Over a period of several months the Met Office has been involved in dialogue and answered a series of questions on the subject of the use of statistical models in relation to the global temperature record.
The Met Office’s Chief Scientist, Julia Slingo, has written a discussion paper on the subject – you can now view the Executive Summary and a link to the full paper in an article on our Research News pages.
Publication of this paper follows a guest article recently published on the Bishop Hill blog site, where one of the people with which the Met Office has been speaking with – Doug Keenan – makes a series of accusations about the Met Office and its science.
Professor Slingo’s paper answers many of the points Mr Keenan makes, and the Met Office has already directly addressed many of the points Mr Keenan raises through considerable previous correspondence we have had with him on this issue. However, here we directly address a few of the key points in Mr Keenan’s article:
1) Mr Keenan says that there is “no basis” for the claim that the increase in global temperatures since the late 1800s is too large to be reasonably attributed to natural random variation. He goes on to argue that this is because we haven’t used the right statistical model.
However, the claim that the increase in global warming is larger than could be explained by natural variability has a clear and well understood grounding in fundamental physics and chemistry. There is very high confidence (using the IPCC’s definition) that the global average net effect of human activities since 1850 has been one of warming. The basis for this claim is not, and never has been, the sole use of statistical models to emulate a global temperature trend. Instead it is based on hundreds of years of scientific advancement, supported by the development of high-quality observations and computational modeling.
2) Mr Keenan suggests that Met Office scientists have been ‘trying to cover it [point 1, above] up’.
The Met Office has entered into email discussion at the working scientific level and responded promptly and transparently on all parliamentary matters and questions. We have also responded to numerous emails from Mr Keenan and invited him to come to the Met Office to discuss statistical modeling in climate science. As he points out in his article, so far those invitations have been declined or unanswered. The invitation still stands.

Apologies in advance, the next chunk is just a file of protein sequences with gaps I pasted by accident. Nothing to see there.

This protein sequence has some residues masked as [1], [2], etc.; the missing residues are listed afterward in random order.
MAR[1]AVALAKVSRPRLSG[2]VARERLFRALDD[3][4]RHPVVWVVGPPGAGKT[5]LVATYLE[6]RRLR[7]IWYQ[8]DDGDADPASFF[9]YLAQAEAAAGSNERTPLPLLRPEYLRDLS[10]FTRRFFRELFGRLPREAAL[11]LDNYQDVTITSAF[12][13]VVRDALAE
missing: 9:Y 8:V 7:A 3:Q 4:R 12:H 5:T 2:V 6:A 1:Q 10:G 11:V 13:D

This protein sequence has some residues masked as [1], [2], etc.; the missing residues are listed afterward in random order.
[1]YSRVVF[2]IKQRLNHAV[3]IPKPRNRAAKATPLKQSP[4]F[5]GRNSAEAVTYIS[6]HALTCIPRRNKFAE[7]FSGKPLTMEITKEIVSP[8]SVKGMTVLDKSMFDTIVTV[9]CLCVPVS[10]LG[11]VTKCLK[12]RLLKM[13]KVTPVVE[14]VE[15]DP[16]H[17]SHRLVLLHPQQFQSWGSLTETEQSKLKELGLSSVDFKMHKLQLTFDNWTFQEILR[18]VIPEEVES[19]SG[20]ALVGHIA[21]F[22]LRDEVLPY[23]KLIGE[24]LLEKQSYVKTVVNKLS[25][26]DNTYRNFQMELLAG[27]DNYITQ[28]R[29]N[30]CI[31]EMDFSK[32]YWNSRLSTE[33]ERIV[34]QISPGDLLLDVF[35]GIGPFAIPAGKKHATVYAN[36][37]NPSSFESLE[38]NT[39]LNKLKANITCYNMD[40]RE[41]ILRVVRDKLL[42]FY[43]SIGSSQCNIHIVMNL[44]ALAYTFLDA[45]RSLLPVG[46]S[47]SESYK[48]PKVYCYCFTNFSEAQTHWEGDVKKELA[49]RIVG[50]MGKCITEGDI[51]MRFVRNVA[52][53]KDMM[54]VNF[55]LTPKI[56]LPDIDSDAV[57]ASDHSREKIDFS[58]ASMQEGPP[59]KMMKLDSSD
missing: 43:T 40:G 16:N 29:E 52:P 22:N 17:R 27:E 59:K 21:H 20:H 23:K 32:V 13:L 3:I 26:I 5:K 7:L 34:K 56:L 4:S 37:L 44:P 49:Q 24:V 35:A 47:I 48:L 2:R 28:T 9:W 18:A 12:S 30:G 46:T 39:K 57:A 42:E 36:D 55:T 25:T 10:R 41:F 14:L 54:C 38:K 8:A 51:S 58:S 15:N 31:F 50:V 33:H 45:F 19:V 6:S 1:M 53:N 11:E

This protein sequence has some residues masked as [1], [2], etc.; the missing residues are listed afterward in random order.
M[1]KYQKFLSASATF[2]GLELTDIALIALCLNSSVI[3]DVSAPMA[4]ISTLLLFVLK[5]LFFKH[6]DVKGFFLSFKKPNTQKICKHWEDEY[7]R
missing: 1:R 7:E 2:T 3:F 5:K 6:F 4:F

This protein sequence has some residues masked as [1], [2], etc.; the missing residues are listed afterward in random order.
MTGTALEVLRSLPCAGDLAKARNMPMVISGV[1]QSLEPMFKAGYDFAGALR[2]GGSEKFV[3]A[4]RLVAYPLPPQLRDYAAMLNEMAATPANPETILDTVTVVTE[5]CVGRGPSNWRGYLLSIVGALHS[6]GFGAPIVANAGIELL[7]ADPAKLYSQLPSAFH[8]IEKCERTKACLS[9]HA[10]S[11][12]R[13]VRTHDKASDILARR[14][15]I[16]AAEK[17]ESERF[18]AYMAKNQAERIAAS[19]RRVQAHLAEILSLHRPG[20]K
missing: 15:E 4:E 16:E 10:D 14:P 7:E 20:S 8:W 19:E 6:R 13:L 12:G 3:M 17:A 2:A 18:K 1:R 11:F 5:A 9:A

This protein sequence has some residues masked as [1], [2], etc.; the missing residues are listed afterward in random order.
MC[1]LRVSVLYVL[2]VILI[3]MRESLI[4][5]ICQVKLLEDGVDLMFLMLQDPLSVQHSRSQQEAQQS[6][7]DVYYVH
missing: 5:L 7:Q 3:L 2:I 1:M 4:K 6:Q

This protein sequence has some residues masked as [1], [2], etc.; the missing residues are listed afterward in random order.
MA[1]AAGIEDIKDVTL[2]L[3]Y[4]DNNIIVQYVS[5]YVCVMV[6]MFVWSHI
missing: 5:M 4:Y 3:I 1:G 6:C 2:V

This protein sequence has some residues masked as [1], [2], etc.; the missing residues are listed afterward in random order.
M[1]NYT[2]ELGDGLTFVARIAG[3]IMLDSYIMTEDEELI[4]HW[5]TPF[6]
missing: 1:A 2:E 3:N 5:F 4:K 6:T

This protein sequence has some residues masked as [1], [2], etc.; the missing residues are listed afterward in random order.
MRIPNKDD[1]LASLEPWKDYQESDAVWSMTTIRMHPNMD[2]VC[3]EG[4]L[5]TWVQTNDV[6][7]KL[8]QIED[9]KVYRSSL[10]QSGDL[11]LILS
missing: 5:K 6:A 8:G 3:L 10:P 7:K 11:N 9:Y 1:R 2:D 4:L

3) Mr Keenan then goes on to argue that you can only use a statistical model to determine whether the warming we have seen is statistically significant. He argues that the Met Office has used the wrong statistical model and, therefore, our science is flawed.
The study of climate variability and change is broader than the domain of statistics, most notably due to the importance of the underpinning science of the climate system. Our judgment that changes in temperature since 1850 are driven by human activity is based on information not just from the global temperature trend, or statistics, but also our knowledge of the way that the climate system works, how it responds to global fossil fuel emissions and observations of a wide range of other indicators, such as sea ice, glacier mass, sea level rise, etc.
Using statistical tests in the absence of this other information is inappropriate, particularly when it is not possible to know, definitively, which is the most appropriate statistical model to use. In particular, a key test of an appropriate statistical model is that it agrees with everything we know about the system. Neither of the models discussed by Mr Keenan is adequate in this regard. On that basis, this conversation on statistical modelling is of little scientific merit.
4) Mr Keenan details his argument to say that various different statistical models can emulate the global temperature record better and worse than others.
This is something the Met Office has already spoken about and shown analysis on (such as in an answer to a parliamentary question (PQHL62)). However, this assessment of relative likelihood does not ensure that any of the statistical models are scientifically valid. Because the Met Office does not make an assessment of global warming solely on statistics – let alone the statistical models referred to in Mr Keenan’s article, this exercise is of very little, if any, scientific use.
5) Mr Keenan also makes repeated accusations that the Met Office did not, or was not willing to respond to Parliamentary Questions.
This is not the case. The Met Office answered every request for input to Parliamentary Questions and answered them in the most scientifically appropriate way to the best of its knowledge. There has never been a refusal to provide information to answer a Parliamentary Question.